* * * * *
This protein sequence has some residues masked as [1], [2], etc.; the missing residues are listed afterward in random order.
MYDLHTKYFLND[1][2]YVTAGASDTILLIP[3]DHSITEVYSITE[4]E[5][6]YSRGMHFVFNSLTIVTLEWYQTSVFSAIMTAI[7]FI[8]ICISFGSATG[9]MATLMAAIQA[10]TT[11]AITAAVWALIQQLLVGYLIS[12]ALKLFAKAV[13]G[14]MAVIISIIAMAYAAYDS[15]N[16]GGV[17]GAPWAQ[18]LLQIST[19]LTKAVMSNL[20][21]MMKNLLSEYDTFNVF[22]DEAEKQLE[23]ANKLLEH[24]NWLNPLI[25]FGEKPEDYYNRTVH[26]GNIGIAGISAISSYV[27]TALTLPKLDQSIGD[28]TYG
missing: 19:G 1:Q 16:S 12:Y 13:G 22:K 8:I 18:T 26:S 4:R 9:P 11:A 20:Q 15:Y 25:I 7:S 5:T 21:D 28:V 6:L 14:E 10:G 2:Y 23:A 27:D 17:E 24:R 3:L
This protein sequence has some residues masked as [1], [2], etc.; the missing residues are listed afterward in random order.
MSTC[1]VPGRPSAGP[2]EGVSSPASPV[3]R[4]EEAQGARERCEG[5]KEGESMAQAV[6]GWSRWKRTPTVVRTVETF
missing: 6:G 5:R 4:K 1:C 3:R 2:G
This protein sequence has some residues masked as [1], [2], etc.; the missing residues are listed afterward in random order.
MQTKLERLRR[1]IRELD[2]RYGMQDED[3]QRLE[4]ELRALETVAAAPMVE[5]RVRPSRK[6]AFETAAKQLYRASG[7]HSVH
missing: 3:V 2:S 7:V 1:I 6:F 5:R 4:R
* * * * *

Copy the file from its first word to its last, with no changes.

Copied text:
This protein sequence has some residues masked as [1], [2], etc.; the missing residues are listed afterward in random order.
MYDLHTKYFLND[1][2]YVTAGASDTILLIP[3]DHSITEVYSITE[4]E[5][6]YSRGMHFVFNSLTIVTLEWYQTSVFSAIMTAI[7]FI[8]ICISFGSATG[9]MATLMAAIQA[10]TT[11]AITAAVWALIQQLLVGYLIS[12]ALKLFAKAV[13]G[14]MAVIISIIAMAYAAYDS[15]N[16]GGV[17]GAPWAQ[18]LLQIST[19]LTKAVMSNL[20][21]MMKNLLSEYDTFNVF[22]DEAEKQLE[23]ANKLLEH[24]NWLNPLI[25]FGEKPEDYYNRTVH[26]GNIGIAGISAISSYV[27]TALTLPKLDQSIGD[28]TYG
missing: 19:G 1:Q 16:S 12:Y 13:G 22:K 8:I 18:T 26:S 4:R 9:P 11:A 20:Q 15:Y 25:I 7:S 5:T 21:D 28:V 6:L 14:E 10:G 2:Y 23:A 27:D 17:E 24:R 3:L
This protein sequence has some residues masked as [1], [2], etc.; the missing residues are listed afterward in random order.
MSTC[1]VPGRPSAGP[2]EGVSSPASPV[3]R[4]EEAQGARERCEG[5]KEGESMAQAV[6]GWSRWKRTPTVVRTVETF
missing: 6:G 5:R 4:K 1:C 3:R 2:G
This protein sequence has some residues masked as [1], [2], etc.; the missing residues are listed afterward in random order.
MQTKLERLRR[1]IRELD[2]RYGMQDED[3]QRLE[4]ELRALETVAAAPMVE[5]RVRPSRK[6]AFETAAKQLYRASG[7]HSVH
missing: 3:V 2:S 7:V 1:I 6:F 5:R 4:R